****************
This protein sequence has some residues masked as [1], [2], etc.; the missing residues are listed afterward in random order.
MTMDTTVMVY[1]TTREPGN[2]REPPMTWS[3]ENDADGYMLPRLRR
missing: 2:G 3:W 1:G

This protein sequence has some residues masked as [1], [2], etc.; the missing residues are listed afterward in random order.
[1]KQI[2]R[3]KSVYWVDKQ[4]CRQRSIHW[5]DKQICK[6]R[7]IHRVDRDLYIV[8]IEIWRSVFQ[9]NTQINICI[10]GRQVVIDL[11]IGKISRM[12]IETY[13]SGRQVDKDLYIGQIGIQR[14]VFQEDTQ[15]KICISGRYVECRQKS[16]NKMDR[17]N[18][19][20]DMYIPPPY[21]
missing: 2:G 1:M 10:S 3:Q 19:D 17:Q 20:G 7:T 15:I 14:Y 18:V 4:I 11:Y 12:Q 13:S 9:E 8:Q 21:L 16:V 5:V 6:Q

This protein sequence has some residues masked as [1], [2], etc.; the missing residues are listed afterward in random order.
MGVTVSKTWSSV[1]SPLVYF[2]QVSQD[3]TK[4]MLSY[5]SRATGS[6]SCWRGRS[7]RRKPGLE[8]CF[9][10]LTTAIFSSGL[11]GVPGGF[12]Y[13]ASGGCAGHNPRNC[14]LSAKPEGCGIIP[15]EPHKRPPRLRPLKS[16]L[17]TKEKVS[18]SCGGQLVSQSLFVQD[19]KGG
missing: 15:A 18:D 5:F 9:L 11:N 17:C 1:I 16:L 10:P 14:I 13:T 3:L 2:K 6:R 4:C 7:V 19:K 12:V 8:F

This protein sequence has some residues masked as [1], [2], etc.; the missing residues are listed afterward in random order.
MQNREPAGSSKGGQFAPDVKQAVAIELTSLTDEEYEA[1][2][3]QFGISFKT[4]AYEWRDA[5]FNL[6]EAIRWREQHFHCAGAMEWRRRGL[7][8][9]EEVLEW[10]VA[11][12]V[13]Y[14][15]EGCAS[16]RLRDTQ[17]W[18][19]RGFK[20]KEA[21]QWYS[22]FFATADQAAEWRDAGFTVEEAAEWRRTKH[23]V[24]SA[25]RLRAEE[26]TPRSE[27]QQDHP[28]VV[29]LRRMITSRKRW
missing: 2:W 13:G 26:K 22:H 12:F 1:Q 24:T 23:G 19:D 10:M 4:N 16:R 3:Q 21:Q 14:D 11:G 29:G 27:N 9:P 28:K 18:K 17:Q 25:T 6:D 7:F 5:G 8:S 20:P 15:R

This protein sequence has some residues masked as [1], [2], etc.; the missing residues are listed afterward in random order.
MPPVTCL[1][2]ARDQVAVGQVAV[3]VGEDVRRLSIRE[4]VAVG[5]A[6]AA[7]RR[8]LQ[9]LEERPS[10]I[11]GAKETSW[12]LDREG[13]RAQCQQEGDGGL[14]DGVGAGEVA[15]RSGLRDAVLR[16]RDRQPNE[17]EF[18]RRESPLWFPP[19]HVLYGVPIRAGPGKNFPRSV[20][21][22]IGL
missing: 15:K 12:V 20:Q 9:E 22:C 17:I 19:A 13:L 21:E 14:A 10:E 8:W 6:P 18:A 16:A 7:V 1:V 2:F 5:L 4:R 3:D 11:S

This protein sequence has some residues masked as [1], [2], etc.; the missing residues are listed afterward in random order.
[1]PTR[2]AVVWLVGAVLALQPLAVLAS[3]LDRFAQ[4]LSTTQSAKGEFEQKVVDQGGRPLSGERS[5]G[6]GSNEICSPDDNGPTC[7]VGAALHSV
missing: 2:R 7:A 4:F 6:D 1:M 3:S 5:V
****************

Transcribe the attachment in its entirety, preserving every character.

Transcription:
This protein sequence has some residues masked as [1], [2], etc.; the missing residues are listed afterward in random order.
MTMDTTVMVY[1]TTREPGN[2]REPPMTWS[3]ENDADGYMLPRLRR
missing: 2:G 3:W 1:G

This protein sequence has some residues masked as [1], [2], etc.; the missing residues are listed afterward in random order.
[1]KQI[2]R[3]KSVYWVDKQ[4]CRQRSIHW[5]DKQICK[6]R[7]IHRVDRDLYIV[8]IEIWRSVFQ[9]NTQINICI[10]GRQVVIDL[11]IGKISRM[12]IETY[13]SGRQVDKDLYIGQIGIQR[14]VFQEDTQ[15]KICISGRYVECRQKS[16]NKMDR[17]N[18][19][20]DMYIPPPY[21]
missing: 2:G 1:M 10:S 3:Q 19:D 17:Q 20:G 7:T 15:I 14:Y 18:V 4:I 11:Y 12:Q 13:S 9:E 8:Q 21:L 16:V 5:V 6:Q

This protein sequence has some residues masked as [1], [2], etc.; the missing residues are listed afterward in random order.
MGVTVSKTWSSV[1]SPLVYF[2]QVSQD[3]TK[4]MLSY[5]SRATGS[6]SCWRGRS[7]RRKPGLE[8]CF[9][10]LTTAIFSSGL[11]GVPGGF[12]Y[13]ASGGCAGHNPRNC[14]LSAKPEGCGIIP[15]EPHKRPPRLRPLKS[16]L[17]TKEKVS[18]SCGGQLVSQSLFVQD[19]KGG
missing: 15:A 18:D 5:F 9:L 11:N 17:C 1:I 16:L 10:P 14:I 13:T 3:L 2:K 6:R 4:C 7:V 19:K 12:V 8:F

This protein sequence has some residues masked as [1], [2], etc.; the missing residues are listed afterward in random order.
MQNREPAGSSKGGQFAPDVKQAVAIELTSLTDEEYEA[1][2][3]QFGISFKT[4]AYEWRDA[5]FNL[6]EAIRWREQHFHCAGAMEWRRRGL[7][8][9]EEVLEW[10]VA[11][12]V[13]Y[14][15]EGCAS[16]RLRDTQ[17]W[18][19]RGFK[20]KEA[21]QWYS[22]FFATADQAAEWRDAGFTVEEAAEWRRTKH[23]V[24]SA[25]RLRAEE[26]TPRSE[27]QQDHP[28]VV[29]LRRMITSRKRW
missing: 2:W 13:G 26:K 22:H 12:F 1:Q 24:T 23:G 19:D 10:M 4:N 16:R 3:Q 21:Q 14:D 11:G 29:G 27:N 9:P 28:K 18:K 17:Q 25:T 6:D 7:F 5:G 8:S 20:P 15:R

This protein sequence has some residues masked as [1], [2], etc.; the missing residues are listed afterward in random order.
MPPVTCL[1][2]ARDQVAVGQVAV[3]VGEDVRRLSIRE[4]VAVG[5]A[6]AA[7]RR[8]LQ[9]LEERPS[10]I[11]GAKETSW[12]LDREG[13]RAQCQQEGDGGL[14]DGVGAGEVA[15]RSGLRDAVLR[16]RDRQPNE[17]EF[18]RRESPLWFPP[19]HVLYGVPIRAGPGKNFPRSV[20][21][22]IGL
missing: 15:K 12:V 20:Q 9:E 22:C 17:I 19:A 13:L 21:E 14:A 10:E 8:W 6:P 18:A 16:A 7:V 1:V 2:F 5:L 4:R 3:D 11:S

This protein sequence has some residues masked as [1], [2], etc.; the missing residues are listed afterward in random order.
[1]PTR[2]AVVWLVGAVLALQPLAVLAS[3]LDRFAQ[4]LSTTQSAKGEFEQKVVDQGGRPLSGERS[5]G[6]GSNEICSPDDNGPTC[7]VGAALHSV
missing: 2:R 7:A 4:F 6:D 1:M 3:S 5:V